Mt Takao hike (Tokyo)

A large tengu face at Yakuo-in temple on Mt Takao

Yakuo-in temple on Mt Takao

Mount Takao (高尾山, Takaosan, not to be confused with Kyoto‘s Takao, 高雄) is a small mountain (599m) located on the western edge of Tokyo and is the most convenient half-day hiking trip you can make from the Japanese capital. It only takes around an hour to get there from Shinjuku station and the hike itself only requires a couple of hours, so you don’t need an early start and you can be back in town in time for dinner. However, if you want to have the best chance of seeing the view of Mt Fuji from the top, earlier is better as Fuji is increasingly likely to be hidden by clouds as the day goes on. Whatever time you do it, be prepared for disappointment in the Fuji department – I’ve climbed three mountains (Takao, Kumotori, and Kuratake) in the Tokyo area which have Fuji views from the top, and never saw Fuji from any of them! Even if Fuji is being coy, you should still be able to enjoy the city views over western Tokyo, as long as it isn’t raining… and if it’s raining, don’t bother going to Mt Takao in the first place.

A non-view of Mt Fuji, hiding behind the clouds

The non-view of Fuji. Your best odds of seeing it are to be up there in the morning, or climb Mt Takao in winter

As well as the Fuji (hopefully!) and city views from the top, Takao is home to a neat temple on the upper slopes. Mt Takao is associated with the tengu, a race of bird-like forest and mountain spirits in Japanese folklore of an ambiguous and mischievous nature; the great warrior Yoshitsune learned his unsurpassed swordsmanship from the tengu king of Kurama (near Kyoto), and Japanese folklore is full of stories of tengu both causing trouble and helping noble souls. You definitely want to keep them onside, and so temples in areas associated with them usually have lots of tengu statues in their honour; Yakuo-in (薬王院) is no exception, and you can see both forms of tengu here (those being winged (usually red) men with very long noses, and winged men with bird heads).

The tengu of Mt Takao:

To get there, take the Keio line from Shinjuku to Takaosanguchi station (the last station on the line). If you take the right express train, this takes just under an hour – as always, check Hyperdia for times (see here for an explanation of how to use Hyperdia). Shinjuku station is a nightmare – the Keio line platforms are located underground on the western side of the station, so if you take the JR Yamanote line to Shinjuku and transfer, go out of the JR West exit and then look for signs to the Keio line.

Mountain views from the top of Mt Takao

From the exit of Takaosanguchi station, turn right and walk along the path for a short distance until it reaches a small road. Over to the left, on the other side of the road, you can find the lower cable car and chairlift stations. These take passengers up to the halfway point of the mountain for a fee, but if you’re hiking it then follow the ‘road’ to the right. This is marked on the maps in the vicinity as trail 1 and is a paved path running steeply up through the forest; it’s pretty hot and sweaty work in summer (check out the map here, with trail 1 in red). It doesn’t really seem like it, but it is officially a road and a couple of cars did come past. It levels out in the vicinity of the upper cable car station where you can find a monkey park (which I didn’t visit and wouldn’t visit), cafe, vending machines, and so on. From here there are various options you can take to the top, but I recommend sticking with trail 1 as it takes you up via Yakuo-in temple.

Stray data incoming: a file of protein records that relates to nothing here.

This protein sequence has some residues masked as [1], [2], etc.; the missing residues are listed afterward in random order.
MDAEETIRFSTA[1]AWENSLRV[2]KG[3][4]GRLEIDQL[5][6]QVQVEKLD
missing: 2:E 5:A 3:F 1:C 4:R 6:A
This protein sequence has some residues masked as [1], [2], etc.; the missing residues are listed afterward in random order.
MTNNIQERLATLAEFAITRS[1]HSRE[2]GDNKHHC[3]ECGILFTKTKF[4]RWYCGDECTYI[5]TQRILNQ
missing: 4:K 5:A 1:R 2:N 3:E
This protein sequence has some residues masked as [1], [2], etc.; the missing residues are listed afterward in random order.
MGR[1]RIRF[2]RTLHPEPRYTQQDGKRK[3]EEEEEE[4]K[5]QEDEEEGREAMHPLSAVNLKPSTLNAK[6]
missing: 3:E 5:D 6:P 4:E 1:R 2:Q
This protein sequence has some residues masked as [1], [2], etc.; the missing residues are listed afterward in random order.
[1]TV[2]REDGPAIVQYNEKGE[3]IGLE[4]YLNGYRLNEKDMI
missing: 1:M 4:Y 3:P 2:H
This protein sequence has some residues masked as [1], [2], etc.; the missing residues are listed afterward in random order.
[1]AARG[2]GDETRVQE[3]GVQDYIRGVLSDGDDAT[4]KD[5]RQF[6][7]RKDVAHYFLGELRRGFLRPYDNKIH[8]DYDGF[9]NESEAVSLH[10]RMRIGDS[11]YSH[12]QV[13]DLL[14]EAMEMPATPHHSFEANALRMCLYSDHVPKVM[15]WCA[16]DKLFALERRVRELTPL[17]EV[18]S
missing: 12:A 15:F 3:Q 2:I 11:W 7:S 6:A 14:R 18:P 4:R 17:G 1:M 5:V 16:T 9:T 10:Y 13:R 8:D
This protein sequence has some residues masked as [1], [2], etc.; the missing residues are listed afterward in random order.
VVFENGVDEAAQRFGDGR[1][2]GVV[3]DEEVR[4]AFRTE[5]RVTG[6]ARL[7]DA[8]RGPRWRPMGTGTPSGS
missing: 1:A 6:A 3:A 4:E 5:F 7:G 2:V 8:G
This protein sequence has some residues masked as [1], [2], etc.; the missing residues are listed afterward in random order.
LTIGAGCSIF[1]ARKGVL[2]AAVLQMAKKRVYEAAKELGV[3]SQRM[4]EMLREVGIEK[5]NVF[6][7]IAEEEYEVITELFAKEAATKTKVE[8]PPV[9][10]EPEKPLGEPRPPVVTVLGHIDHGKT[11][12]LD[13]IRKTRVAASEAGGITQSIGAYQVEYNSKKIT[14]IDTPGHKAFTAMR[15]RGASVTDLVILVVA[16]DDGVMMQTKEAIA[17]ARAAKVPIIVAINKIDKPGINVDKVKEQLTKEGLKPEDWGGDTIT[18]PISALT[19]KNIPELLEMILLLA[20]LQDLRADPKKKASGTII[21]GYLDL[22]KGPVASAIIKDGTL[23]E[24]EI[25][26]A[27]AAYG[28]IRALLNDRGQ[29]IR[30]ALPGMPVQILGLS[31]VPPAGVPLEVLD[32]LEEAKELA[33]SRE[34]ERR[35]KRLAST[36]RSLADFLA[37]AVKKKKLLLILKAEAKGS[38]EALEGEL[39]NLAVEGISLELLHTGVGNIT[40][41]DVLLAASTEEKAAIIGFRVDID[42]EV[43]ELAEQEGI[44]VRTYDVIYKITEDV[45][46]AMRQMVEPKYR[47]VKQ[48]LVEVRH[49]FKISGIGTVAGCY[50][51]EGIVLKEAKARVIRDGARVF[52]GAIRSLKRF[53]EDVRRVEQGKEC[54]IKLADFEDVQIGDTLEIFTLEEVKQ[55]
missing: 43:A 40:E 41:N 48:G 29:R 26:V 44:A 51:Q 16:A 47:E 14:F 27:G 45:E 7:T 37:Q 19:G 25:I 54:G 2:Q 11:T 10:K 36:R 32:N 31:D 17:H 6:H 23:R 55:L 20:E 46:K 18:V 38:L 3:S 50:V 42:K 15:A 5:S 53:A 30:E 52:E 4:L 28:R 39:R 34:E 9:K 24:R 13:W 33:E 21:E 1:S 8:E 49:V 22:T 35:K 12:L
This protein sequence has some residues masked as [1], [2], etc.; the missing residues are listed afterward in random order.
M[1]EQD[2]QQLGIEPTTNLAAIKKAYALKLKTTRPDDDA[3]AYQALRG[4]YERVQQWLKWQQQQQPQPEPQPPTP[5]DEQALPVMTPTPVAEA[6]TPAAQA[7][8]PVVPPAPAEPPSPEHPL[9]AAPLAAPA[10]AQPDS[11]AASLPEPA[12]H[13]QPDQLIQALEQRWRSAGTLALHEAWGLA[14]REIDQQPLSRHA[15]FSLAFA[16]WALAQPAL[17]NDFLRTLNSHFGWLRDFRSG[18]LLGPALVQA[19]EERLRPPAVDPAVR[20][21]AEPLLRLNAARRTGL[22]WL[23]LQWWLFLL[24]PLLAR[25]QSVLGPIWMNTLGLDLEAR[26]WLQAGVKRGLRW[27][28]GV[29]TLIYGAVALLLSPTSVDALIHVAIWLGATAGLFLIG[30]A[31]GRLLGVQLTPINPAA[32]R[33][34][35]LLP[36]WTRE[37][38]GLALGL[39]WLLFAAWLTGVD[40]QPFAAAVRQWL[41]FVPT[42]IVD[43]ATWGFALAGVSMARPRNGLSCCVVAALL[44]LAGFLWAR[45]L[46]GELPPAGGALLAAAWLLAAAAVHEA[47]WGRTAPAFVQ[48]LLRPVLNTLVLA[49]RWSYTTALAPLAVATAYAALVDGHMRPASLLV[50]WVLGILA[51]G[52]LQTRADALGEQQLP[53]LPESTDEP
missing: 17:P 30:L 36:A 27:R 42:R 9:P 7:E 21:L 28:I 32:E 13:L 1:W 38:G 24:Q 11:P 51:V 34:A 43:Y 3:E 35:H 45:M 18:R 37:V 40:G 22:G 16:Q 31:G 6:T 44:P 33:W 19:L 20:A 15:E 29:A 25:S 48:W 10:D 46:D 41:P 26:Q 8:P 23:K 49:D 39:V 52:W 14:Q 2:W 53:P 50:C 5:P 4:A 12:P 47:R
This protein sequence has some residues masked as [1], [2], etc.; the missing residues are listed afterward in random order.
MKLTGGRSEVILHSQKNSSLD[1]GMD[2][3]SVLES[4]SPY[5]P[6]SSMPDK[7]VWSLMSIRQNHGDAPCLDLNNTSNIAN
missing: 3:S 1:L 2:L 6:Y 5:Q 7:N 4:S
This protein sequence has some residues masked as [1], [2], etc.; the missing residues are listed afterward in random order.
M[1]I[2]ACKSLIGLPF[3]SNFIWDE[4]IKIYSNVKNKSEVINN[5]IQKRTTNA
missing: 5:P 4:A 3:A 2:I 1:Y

Yakuo-in temple

Once you’re done at the temple, keep following the path up to the top and hopefully a nice view of Mt Fuji. To head back down, you can see the Inariyama trail (稲荷山コース) or trail 6 on the map which take alternative routes to the bottom, skipping the temple, cable car station, etc. The Inariyama trail is a narrow unpaved trail down through the forest, and it’s like doing a completely different hike to trail 1 and makes a nice change; I once saw a massive spider fighting a massive hornet on the path there, but I couldn’t work out who the victim was and left them to it.

Trail 6 is another nice quiet route down, with this secluded little waterfall shrine along the way:

Waterfall shrine on Mt Takao

On the map you can also see the Mt Jimba (陣馬山) trail from the summit to nearby Mt Jimba. I haven’t done this route, but apparently it’s a great hike and takes 4-5 hours from Takao (so around 6 hours total). The trailhead at the Jimba end is accessed by bus from Takao Station; see this hike report for details, and also some nice pics here of this route from the boys at Gaijin Gaming Bros.

Autumn colours on Mt Takao

Takao is especially popular in autumn as one of Tokyo’s most famous places to see the autumn colours – this means that hiking there in October / November is both very beautiful and very crowded. Weekdays are best – I would personally not go hiking there on a weekend in autumn! (In fact I don’t think I’d fancy it on a weekend in spring or summer either)

Autumn colours on Mt Takao

The summit on an autumn weekday – don’t expect the place to yourself!

Have you climbed Mt Takao? How was it? Got any questions? Leave a comment below and I’ll get back to you.

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For some other hikes in and around Tokyo see here, and check out my guide to hiking in Kyoto. For further Japan hiking inspiration, check out this great blog and this one (also see my pages on hiking in Taipei and hiking in Seoul)

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